He began to travel for study and concertizing in 1829, specializing in touring to out-of-the-way communities; during the 1836-1837 season alone, he gave 274 concerts in England and Ireland. Bull was popular with the public, especially in America, although professional musicians, such as Ludwig Spohr, were not impressed by his abilities, deeming his performances wayward and his compositions formless.
Bull resolved early on that his homeland should produce its own national art; he did his part by incorporating folk tunes into his own compositions and using them as the basis of improvisations. In Paris in 1833 he introduced to good notice his Souvenirs de Norvège for Hardanger fiddle, string quartet, bass, and flute. His music required such an idiosyncratic approach, and so depended on what were regarded as tawdry effects that could hardly be achieved on a normal violin, that it had little life beyond Bull's own hands. Yet Bull developed intense popularity throughout Europe and in America, befriending Liszt, and publicizing Norwegian landscape and culture.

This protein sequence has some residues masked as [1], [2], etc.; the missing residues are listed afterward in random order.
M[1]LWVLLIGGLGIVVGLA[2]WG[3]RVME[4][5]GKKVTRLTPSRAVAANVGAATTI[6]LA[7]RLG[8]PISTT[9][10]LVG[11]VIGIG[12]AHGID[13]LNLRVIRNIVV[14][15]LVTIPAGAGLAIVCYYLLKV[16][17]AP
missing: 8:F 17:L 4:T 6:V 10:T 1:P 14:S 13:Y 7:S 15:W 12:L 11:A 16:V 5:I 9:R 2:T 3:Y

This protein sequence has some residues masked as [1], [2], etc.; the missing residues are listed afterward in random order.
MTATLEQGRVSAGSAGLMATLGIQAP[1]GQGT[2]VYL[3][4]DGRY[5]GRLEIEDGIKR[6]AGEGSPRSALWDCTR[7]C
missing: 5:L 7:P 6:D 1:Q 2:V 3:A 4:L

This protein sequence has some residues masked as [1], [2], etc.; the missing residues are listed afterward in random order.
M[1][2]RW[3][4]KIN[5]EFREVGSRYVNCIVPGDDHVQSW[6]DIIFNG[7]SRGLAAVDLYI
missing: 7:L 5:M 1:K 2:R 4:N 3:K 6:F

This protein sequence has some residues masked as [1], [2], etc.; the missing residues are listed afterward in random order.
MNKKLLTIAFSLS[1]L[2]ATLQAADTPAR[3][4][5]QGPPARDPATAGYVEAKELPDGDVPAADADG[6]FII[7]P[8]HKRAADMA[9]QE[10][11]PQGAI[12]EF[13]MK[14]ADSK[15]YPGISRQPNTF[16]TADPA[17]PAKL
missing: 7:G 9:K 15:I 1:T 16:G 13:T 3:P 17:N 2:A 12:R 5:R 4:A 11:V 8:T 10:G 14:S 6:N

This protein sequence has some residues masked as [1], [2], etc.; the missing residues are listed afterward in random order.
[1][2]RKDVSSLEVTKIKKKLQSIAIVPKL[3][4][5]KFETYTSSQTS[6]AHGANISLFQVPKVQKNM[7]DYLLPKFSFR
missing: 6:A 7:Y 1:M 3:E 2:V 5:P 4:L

Back home he urged other musicians to bring more of their national heritage to their music. But his institution-building schemes met with little success. In 1849 he founded the Norwegian Theater in Bergen, but failed to win a state subsidy. (The theater did provide a home, however, for the young Henrik Ibsen.) In 1852 Bull set up an experimental socialist community in Pennsylvania, but this collapsed within a year. Yet he continued performing to acclaim until his death, including a 66th birthday concert from atop Cheops' pyramid. Today his compositions seem alternately sentimental and exhibitionistic, but their innovative, improvisatory nature earns greater respect.